Loss of HM Submarine Affray & 4 Man SBS team
Unit/ Formation: SBS
Location: Great Britain
Period/ Conflict: 1950's
Date/s: 16 April 1951
HMS Affray a British Amphion-class submarine was built in the closing stages of the Second World War. She was one of 16 submarines of her class which were originally designed for use in the Pacific Ocean against Japan. Affray was the last Royal Navy submarine to be lost at sea, on 16 April 1951, with the loss of 75 lives including 4 members of the SBS.
On 16 April 1951, Affray set out on a simulated war mission called Exercise Spring Train with a reduced crew of 50 from 61. They were joined by one sergeant, one corporal, and two marines from the Special Boat Service; a commander (Engineer), a naval instructor, seven lieutenants in the engineering branch, and 13 sub-lieutenants. The last two groups were undergoing essential submarine officer training. This made her complement 75 in total.
Her captain's orders were unusually flexible: the Marines were to be dropped off somewhere along the south west coast of England—the captain told the Admiralty he had chosen an isolated beach in Cornwall—come ashore and return under the cover of darkness. The exercise was expected to continue until Affray was due to return to base on 23 April for essential defect repairs including a leak in a battery tank.
Affray left her home base at about 1600 hrs, and made normal contact to confirm position, course, speed etc at 2100 hrs, and indicated she was preparing to dive, and submerged about 30 miles south of the Isle of Wight at 2115 BST, but failed to resurface when it was due at 0830 BST off Start Point. The last ship to see her on the surface was the 'Co' Class destroyer HMS Contest returning to Portsmouth that evening. As they passed each other, both vessels piped the side.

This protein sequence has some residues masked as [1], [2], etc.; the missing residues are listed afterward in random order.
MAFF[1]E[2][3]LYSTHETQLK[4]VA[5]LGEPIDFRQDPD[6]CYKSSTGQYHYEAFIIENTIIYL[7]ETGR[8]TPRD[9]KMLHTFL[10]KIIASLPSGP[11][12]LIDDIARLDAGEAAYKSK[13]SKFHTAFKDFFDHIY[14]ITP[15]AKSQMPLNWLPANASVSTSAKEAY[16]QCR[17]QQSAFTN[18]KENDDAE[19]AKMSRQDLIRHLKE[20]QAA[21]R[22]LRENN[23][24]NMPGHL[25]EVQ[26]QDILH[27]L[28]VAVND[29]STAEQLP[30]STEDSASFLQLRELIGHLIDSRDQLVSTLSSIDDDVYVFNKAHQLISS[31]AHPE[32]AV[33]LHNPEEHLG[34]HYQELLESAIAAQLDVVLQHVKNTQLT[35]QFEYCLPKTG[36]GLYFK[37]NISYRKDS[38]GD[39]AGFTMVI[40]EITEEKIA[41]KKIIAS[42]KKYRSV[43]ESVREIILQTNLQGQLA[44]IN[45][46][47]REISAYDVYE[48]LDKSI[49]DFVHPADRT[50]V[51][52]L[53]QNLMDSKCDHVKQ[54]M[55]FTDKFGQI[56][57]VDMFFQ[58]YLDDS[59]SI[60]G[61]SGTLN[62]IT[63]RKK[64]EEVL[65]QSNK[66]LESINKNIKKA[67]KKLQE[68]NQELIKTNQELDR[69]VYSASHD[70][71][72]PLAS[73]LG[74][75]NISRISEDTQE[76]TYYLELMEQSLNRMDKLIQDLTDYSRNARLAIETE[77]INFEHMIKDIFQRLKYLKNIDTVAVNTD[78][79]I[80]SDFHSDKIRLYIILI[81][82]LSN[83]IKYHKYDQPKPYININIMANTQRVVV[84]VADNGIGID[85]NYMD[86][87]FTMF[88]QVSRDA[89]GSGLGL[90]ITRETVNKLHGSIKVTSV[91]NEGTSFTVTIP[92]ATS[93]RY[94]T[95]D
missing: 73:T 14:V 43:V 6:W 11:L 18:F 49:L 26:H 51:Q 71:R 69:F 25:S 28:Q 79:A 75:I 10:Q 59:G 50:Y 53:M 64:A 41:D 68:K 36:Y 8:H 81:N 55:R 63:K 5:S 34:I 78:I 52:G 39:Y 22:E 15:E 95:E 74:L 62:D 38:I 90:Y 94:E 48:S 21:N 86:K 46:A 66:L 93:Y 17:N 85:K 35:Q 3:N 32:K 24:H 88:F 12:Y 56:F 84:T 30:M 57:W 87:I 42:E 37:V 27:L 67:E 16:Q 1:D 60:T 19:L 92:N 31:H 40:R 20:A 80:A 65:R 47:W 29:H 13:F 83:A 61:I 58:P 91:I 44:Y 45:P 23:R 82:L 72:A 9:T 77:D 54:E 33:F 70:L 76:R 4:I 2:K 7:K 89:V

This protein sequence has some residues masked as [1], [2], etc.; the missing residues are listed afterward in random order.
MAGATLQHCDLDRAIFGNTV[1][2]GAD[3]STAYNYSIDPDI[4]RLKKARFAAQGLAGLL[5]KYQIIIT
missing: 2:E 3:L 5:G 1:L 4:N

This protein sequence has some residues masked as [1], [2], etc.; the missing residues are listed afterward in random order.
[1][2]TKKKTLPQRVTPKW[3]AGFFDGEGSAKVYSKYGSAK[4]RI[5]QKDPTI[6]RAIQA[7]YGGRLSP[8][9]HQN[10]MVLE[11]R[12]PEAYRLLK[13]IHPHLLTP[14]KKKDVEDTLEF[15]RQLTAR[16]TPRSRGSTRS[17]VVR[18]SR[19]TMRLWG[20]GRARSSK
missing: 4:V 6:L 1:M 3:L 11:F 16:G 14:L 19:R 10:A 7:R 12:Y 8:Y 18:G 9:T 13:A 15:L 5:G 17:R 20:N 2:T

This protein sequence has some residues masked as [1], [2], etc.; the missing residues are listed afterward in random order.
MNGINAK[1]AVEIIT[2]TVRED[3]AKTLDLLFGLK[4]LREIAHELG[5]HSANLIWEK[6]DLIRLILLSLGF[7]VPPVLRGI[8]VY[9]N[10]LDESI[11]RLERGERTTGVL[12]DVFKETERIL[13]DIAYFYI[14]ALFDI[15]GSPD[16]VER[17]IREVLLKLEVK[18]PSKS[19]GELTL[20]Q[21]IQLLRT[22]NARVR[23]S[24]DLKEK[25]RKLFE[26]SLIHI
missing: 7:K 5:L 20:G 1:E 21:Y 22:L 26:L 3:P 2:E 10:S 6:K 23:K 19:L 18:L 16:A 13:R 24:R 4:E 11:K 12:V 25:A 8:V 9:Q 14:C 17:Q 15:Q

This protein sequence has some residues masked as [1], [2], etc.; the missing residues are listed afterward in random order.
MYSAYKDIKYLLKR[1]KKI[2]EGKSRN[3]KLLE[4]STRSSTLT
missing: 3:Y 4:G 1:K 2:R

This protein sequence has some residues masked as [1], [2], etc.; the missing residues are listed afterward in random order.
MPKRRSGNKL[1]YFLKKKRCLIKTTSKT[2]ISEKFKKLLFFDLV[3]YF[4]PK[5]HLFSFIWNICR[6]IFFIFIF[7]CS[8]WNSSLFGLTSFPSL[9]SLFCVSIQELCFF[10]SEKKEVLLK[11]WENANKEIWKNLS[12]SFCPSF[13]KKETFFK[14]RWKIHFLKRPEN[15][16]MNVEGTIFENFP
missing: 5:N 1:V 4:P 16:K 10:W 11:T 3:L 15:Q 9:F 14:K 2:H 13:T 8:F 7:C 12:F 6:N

“Affray” was due to make her surfacing signal by 0900 hours the following day, 17th April. No such signal was received.
11:00 hours – “Subsmash One” was ordered. This signal was dispatched with full priority to all pre-arranged addresses and authorities concerned with the search and rescue of sunken submarines were immediately brought to “Standby”. Constant attempts were made to contact the missing submarine by powerful W/T transmitters.
12:00 hours – “Subsmash Two” was ordered. This signal signifying beyond doubt that “Affray” was in serious difficulties. Effecting the instant dispatch of search vessels with supporting rescue craft to areas designated.
A search and rescue operation was launched, with 26 ships and submarines and every available aircraft involved.
The search area, 77 x 20 miles = 1540 square miles, was monitored as quickly as possible by ships, aircraft and submarines. Of the many submarines involved in the search, “Sea Devil”, “Sirdar”, “Scythian” and “Ambush”, all separately reported picking up on their A/S listening equipment, hull tapping and faint intermittent distorted signals, which were unreadable and assumed to be transmitted from “Affray”.
Continuous sweep searches were made to obtain a precise fix, but without success. Repeatedly, during the next forty-eight hours, false hopes were raised that “Affray” had been located. The action of vessels dropping intermittently batches of grenades, which was the accepted emergency signal to a submarine crew to escape, made the location and a fix more difficult to obtain. The last signals were reported by the submarine “Ambush” at 1439 hours, 18th April. The code letters which represent “We are trapped on the bottom” were clearly identified by experienced operators. The chronological sequence of these signals was recorded in the S/M “Ambush” control room log and in the Commanding Officer’s official report which was forwarded to Flag Officer Submarines Rear Admiral S.M. Raw, and subsequently to the Board of Enquiry.
All hope of saving life was finally abandoned on 19th April. Search vessels were dispersed except for H.M.S. “Reclaim”, a submarine rescue and diving ship, which was ordered to carry on the search until the submarine “Affray” was found.
It was eventually found 7.5 miles north west of Alderney two months later.
The 4 members of the SBS team were:
Mne. A.H.G. Hooper (SBS) R.M.
Mne. D.W. Jarvis (SBS) R.M.
Sgt. T.J. Andrews (SBS) R.M.
Cpl. E.N. Shergold (SBS) R.M
Extracts from Portrait of a Disaster (A reasoned account to explain what may have happened to H.M Submarine “Affray” by Les Baker – a highly experienced ex-submariner and electrical artificer.)